Laurie Kimbrel

Educational Leader & Advocate for Student Centered Schools
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Learning Strategies Emphasizing Goal-Focused Engagement

Shared By Laurie Kimbrel   /     May 22, 2017  /     Uncategorized  /     Comments Off on Learning Strategies Emphasizing Goal-Focused Engagement

The founding head of the Brookhaven Innovation Academy, Laurie Kimbrel has more than two decades of experience in educational administration. In this role, she places a particular emphasis on change leadership that drives effective educational decision making. Laurie Kimbrel has instructed K-12 students in 21st century skills essential for college and career preparation.

Working toward goals beyond high school ideally begins at an early age, as students grasp the reasons for lessons that may seem to have little practical use. Young learners who keep an eye on the big picture as they progress are motivated learners as well. They gradually build and reinforce skills that colleges and universities seek out when screening applicants.

With the idea that “engaged students are successful,” even abstract learning should be oriented toward practical, well-defined goals whenever possible. Internships and other participatory forms of learning also play a vital role in bridging the divide between textbooks and life in the “real world.” At the same time, innovative pedagogical approaches such as the flipped classroom can boost student engagement during the critical hours they spend in class under instructor supervision.

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Building the Team, Building the Dream

Shared By Laurie Kimbrel   /     Mar 22, 2016  /     Uncategorized  /     Comments Off on Building the Team, Building the Dream

A Letter from Dr. Laurie Kimbrel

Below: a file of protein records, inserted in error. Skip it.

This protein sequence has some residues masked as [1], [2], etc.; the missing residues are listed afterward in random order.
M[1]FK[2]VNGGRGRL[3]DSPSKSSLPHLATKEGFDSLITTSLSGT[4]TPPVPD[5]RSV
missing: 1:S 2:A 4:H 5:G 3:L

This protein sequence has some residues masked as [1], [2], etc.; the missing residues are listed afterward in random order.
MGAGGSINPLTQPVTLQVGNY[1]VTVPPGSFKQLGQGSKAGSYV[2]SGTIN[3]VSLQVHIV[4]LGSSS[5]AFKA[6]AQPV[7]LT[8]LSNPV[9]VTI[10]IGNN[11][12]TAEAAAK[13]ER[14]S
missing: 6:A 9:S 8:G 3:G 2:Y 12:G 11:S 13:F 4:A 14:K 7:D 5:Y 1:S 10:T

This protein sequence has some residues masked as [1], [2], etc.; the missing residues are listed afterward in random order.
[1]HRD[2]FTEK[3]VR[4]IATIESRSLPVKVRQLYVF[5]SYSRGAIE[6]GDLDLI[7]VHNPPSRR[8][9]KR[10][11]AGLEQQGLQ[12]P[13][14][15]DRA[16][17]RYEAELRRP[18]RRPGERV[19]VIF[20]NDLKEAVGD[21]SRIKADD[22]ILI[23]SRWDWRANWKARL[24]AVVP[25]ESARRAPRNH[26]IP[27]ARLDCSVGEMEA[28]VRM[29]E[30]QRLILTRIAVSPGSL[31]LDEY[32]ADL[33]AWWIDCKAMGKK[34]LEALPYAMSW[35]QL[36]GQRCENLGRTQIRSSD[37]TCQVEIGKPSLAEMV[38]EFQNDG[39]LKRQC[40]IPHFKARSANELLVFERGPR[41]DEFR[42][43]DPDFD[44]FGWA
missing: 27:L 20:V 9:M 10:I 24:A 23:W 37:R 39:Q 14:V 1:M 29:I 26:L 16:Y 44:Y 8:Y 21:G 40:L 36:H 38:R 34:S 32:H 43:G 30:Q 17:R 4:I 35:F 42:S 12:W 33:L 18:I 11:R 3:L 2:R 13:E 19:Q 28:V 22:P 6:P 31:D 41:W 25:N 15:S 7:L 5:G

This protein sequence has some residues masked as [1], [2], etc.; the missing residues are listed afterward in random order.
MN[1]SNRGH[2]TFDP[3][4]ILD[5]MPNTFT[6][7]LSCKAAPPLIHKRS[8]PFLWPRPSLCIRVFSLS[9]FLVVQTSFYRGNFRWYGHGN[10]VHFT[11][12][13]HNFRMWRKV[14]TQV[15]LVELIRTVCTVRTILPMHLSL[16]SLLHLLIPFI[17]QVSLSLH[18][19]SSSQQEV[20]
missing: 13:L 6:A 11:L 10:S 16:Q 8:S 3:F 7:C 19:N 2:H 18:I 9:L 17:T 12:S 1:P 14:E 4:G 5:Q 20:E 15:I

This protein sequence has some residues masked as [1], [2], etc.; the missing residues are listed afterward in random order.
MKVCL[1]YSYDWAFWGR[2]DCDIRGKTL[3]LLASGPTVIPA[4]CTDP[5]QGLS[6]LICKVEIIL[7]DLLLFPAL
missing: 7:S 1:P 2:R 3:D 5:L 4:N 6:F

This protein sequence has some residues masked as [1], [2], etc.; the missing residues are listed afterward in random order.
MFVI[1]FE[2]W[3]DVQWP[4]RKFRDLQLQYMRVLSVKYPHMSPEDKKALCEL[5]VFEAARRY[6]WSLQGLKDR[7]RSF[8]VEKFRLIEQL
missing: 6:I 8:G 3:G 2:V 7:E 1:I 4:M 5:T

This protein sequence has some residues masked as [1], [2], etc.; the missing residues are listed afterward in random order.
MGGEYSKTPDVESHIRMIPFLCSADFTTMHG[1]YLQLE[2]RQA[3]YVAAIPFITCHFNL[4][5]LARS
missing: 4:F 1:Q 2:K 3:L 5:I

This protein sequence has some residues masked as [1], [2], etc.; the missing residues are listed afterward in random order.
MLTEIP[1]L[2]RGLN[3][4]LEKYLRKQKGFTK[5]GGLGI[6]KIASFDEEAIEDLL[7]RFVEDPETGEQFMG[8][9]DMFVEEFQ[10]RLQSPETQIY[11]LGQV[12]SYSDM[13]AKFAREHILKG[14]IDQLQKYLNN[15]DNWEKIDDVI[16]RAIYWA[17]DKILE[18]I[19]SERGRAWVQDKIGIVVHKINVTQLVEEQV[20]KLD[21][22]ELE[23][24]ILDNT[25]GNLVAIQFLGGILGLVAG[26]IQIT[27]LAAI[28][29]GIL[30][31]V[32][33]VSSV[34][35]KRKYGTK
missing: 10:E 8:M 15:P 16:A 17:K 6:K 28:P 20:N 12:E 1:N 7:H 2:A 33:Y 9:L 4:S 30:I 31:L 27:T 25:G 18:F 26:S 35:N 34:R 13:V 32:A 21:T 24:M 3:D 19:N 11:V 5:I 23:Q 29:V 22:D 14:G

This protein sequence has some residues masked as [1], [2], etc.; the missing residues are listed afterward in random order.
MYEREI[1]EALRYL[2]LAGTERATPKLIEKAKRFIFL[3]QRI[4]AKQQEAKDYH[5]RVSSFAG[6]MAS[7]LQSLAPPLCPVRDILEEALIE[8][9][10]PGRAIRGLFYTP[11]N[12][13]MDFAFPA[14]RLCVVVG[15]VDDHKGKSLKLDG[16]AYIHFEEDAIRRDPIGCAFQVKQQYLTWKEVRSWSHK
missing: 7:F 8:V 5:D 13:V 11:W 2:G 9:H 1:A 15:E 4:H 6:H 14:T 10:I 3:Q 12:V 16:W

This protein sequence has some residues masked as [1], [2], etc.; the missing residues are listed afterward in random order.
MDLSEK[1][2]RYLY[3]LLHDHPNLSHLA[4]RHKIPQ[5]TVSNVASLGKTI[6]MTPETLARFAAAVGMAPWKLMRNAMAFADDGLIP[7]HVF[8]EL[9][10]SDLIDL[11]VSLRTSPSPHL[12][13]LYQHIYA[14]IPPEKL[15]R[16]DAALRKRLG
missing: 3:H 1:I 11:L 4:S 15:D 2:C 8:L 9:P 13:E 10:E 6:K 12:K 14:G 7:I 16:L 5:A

March 22, 2016

Dear Brookhaven Innovation Academy Community,

It is truly an honor to be named as the founding Head of School for BIA. The mission to serve students through the process of “Deeper Learning by Design” is not only my personal educational passion, but also, the most effective method to ensure that all students learn and grow every day.

I first became interested in BIA by attending one of the informational events last fall. As I listened to the board members eloquently share their vision for a school that gives parents and their children a high quality alternative, I knew that I wanted to be a part of their exciting work. I applaud the dedication and commitment of the board in obtaining one of only three charters granted by the state of Georgia last year. Their belief in a process of schooling where learning is personalized, where students have access to the best teachers and resources, and where STEM outcomes are achieved through project based learning is a proven model that will greatly benefit not only our students, but also the future of our communities.

As a seasoned educator, my values and beliefs are very well aligned with the mission and vision of BIA. Here’s what I know to be true based both on educational research and my own years of experience as an educator:

Effective schools are structured so that all students learn at high levels every day.
We all have a little trouble learning at some point and the right amount of help should be available quickly and easily.
Technology supports but does not drive the learning process.
Students who demonstrate mastery of a concept should have opportunities to deepen their learning or move on to the next learning objectives.
There should be clarity and transparency about what students need to know and be able to do. Where we are going and how we are going to get there should never be a mystery to students or parents.
Over time we should work to ensure our students are the drivers of their own learning.
Great teachers are one of the keys to great schools. It is essential that we hire and retain only the very best and that we provide time for collaboration and professional development.
Effective partnerships with parents are another key to great schools. There should be a variety of ways for parents to participate based on their own interests and needs.
A positive school culture is essential to the learning process. As a school we will strive to support innovation, create learning experiences that are relevant and engaging, celebrate diversity, and incorporate the interests and strengths of our students into learning.